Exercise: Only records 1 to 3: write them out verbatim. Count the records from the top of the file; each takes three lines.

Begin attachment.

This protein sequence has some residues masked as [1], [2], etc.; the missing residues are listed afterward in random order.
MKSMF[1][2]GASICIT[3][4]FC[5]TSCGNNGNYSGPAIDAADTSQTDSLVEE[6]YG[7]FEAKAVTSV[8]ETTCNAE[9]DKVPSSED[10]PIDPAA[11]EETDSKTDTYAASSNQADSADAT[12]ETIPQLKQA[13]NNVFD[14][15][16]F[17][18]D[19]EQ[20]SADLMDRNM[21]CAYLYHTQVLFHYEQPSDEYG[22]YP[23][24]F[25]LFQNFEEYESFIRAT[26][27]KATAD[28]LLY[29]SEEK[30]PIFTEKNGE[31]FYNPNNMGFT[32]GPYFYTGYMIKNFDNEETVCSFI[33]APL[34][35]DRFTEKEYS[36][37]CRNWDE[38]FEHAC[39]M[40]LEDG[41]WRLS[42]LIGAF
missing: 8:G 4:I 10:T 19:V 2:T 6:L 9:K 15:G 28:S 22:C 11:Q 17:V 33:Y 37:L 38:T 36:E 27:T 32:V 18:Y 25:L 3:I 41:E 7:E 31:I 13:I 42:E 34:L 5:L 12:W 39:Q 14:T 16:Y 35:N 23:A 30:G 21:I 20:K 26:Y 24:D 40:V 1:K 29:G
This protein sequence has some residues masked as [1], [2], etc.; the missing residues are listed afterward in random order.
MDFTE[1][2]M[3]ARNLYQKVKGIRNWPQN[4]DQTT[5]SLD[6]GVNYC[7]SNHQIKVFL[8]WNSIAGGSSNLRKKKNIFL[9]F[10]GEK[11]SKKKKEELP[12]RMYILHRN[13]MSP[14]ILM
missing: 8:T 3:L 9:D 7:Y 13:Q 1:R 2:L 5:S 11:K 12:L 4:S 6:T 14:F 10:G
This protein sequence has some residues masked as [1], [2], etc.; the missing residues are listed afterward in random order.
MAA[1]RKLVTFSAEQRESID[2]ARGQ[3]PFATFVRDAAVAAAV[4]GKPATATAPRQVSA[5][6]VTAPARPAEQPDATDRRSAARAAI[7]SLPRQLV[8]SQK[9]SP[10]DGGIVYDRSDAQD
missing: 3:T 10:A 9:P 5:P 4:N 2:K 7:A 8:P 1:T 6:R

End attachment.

This protein sequence has some residues masked as [1], [2], etc.; the missing residues are listed afterward in random order.
MKSMF[1][2]GASICIT[3][4]FC[5]TSCGNNGNYSGPAIDAADTSQTDSLVEE[6]YG[7]FEAKAVTSV[8]ETTCNAE[9]DKVPSSED[10]PIDPAA[11]EETDSKTDTYAASSNQADSADAT[12]ETIPQLKQA[13]NNVFD[14][15][16]F[17][18]D[19]EQ[20]SADLMDRNM[21]CAYLYHTQVLFHYEQPSDEYG[22]YP[23][24]F[25]LFQNFEEYESFIRAT[26][27]KATAD[28]LLY[29]SEEK[30]PIFTEKNGE[31]FYNPNNMGFT[32]GPYFYTGYMIKNFDNEETVCSFI[33]APL[34][35]DRFTEKEYS[36][37]CRNWDE[38]FEHAC[39]M[40]LEDG[41]WRLS[42]LIGAF
missing: 8:G 4:I 10:T 19:V 2:T 6:L 9:K 15:G 28:S 22:C 11:Q 17:V 33:Y 37:L 38:T 36:E 27:T 32:V 18:Y 25:L 3:I 41:E 7:E 31:I 13:I 42:E 34:L 5:L 12:W 39:Q 14:T 16:Y 35:N 23:A 30:G 21:I 20:K 26:Y 24:D 40:V 1:K 29:G
This protein sequence has some residues masked as [1], [2], etc.; the missing residues are listed afterward in random order.
MDFTE[1][2]M[3]ARNLYQKVKGIRNWPQN[4]DQTT[5]SLD[6]GVNYC[7]SNHQIKVFL[8]WNSIAGGSSNLRKKKNIFL[9]F[10]GEK[11]SKKKKEELP[12]RMYILHRN[13]MSP[14]ILM
missing: 8:T 3:L 9:D 7:Y 13:Q 1:R 2:L 5:S 11:K 12:L 4:S 6:T 14:F 10:G
This protein sequence has some residues masked as [1], [2], etc.; the missing residues are listed afterward in random order.
MAA[1]RKLVTFSAEQRESID[2]ARGQ[3]PFATFVRDAAVAAAV[4]GKPATATAPRQVSA[5][6]VTAPARPAEQPDATDRRSAARAAI[7]SLPRQLV[8]SQK[9]SP[10]DGGIVYDRSDAQD
missing: 3:T 10:A 9:P 5:P 4:N 2:K 7:A 8:P 1:T 6:R